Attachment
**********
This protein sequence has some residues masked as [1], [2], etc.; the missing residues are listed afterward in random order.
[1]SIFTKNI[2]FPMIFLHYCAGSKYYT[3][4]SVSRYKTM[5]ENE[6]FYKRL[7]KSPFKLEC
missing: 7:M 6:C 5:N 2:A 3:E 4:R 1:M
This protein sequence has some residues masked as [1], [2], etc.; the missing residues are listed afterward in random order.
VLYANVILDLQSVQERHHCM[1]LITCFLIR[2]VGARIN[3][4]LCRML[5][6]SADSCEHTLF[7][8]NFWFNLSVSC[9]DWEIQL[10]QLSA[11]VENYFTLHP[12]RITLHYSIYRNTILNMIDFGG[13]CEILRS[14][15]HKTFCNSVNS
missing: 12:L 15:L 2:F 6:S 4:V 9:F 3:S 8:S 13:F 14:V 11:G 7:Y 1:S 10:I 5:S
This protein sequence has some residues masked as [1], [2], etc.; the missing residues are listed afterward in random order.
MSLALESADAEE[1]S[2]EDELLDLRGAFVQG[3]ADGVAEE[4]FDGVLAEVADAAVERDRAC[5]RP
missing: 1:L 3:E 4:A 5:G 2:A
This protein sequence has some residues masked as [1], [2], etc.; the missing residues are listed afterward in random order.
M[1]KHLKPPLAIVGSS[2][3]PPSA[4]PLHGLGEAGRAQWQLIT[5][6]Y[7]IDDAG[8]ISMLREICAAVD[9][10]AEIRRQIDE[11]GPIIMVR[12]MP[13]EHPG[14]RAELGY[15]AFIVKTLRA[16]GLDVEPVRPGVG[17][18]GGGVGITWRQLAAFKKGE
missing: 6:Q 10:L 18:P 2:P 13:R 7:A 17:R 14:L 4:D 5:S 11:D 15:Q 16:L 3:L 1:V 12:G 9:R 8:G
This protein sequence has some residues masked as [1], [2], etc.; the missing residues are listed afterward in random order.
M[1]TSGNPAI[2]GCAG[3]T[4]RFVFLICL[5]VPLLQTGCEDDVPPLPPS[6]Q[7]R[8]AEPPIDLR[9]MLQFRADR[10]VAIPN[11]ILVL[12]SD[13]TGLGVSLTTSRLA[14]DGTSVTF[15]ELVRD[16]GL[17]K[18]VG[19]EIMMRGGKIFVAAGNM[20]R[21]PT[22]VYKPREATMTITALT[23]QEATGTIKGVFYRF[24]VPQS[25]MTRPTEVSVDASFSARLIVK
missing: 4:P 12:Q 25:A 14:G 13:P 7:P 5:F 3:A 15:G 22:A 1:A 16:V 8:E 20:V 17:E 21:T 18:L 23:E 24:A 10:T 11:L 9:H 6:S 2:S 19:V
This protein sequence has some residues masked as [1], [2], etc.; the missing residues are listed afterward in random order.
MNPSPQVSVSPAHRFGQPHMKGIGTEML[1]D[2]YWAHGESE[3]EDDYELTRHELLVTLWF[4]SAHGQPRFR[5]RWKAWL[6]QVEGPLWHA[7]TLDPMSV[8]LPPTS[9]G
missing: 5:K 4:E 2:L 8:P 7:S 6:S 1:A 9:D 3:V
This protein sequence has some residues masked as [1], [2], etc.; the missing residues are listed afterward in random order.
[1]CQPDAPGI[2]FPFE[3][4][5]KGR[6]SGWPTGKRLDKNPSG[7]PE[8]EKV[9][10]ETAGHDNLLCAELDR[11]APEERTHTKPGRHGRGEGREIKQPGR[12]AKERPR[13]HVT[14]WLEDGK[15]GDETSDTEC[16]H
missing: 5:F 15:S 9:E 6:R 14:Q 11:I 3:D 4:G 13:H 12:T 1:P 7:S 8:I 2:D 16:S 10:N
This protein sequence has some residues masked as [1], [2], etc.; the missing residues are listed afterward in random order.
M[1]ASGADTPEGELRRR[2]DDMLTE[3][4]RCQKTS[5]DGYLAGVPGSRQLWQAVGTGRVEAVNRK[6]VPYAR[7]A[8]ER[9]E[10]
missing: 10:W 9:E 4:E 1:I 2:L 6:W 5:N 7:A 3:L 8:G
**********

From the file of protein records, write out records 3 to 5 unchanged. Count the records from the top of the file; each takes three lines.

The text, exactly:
This protein sequence has some residues masked as [1], [2], etc.; the missing residues are listed afterward in random order.
MSLALESADAEE[1]S[2]EDELLDLRGAFVQG[3]ADGVAEE[4]FDGVLAEVADAAVERDRAC[5]RP
missing: 1:L 3:E 4:A 5:G 2:A
This protein sequence has some residues masked as [1], [2], etc.; the missing residues are listed afterward in random order.
M[1]KHLKPPLAIVGSS[2][3]PPSA[4]PLHGLGEAGRAQWQLIT[5][6]Y[7]IDDAG[8]ISMLREICAAVD[9][10]AEIRRQIDE[11]GPIIMVR[12]MP[13]EHPG[14]RAELGY[15]AFIVKTLRA[16]GLDVEPVRPGVG[17][18]GGGVGITWRQLAAFKKGE
missing: 6:Q 10:L 18:P 2:P 13:R 7:A 17:R 14:L 4:D 5:S 11:D 15:Q 16:L 3:L 1:V 12:G 9:R 8:G
This protein sequence has some residues masked as [1], [2], etc.; the missing residues are listed afterward in random order.
M[1]TSGNPAI[2]GCAG[3]T[4]RFVFLICL[5]VPLLQTGCEDDVPPLPPS[6]Q[7]R[8]AEPPIDLR[9]MLQFRADR[10]VAIPN[11]ILVL[12]SD[13]TGLGVSLTTSRLA[14]DGTSVTF[15]ELVRD[16]GL[17]K[18]VG[19]EIMMRGGKIFVAAGNM[20]R[21]PT[22]VYKPREATMTITALT[23]QEATGTIKGVFYRF[24]VPQS[25]MTRPTEVSVDASFSARLIVK
missing: 4:P 12:Q 25:A 14:G 13:P 7:P 5:F 3:A 15:G 22:A 1:A 16:V 8:E 20:V 17:E 21:T 18:L 23:E 24:A 10:T 11:L 9:H 6:S 2:S 19:V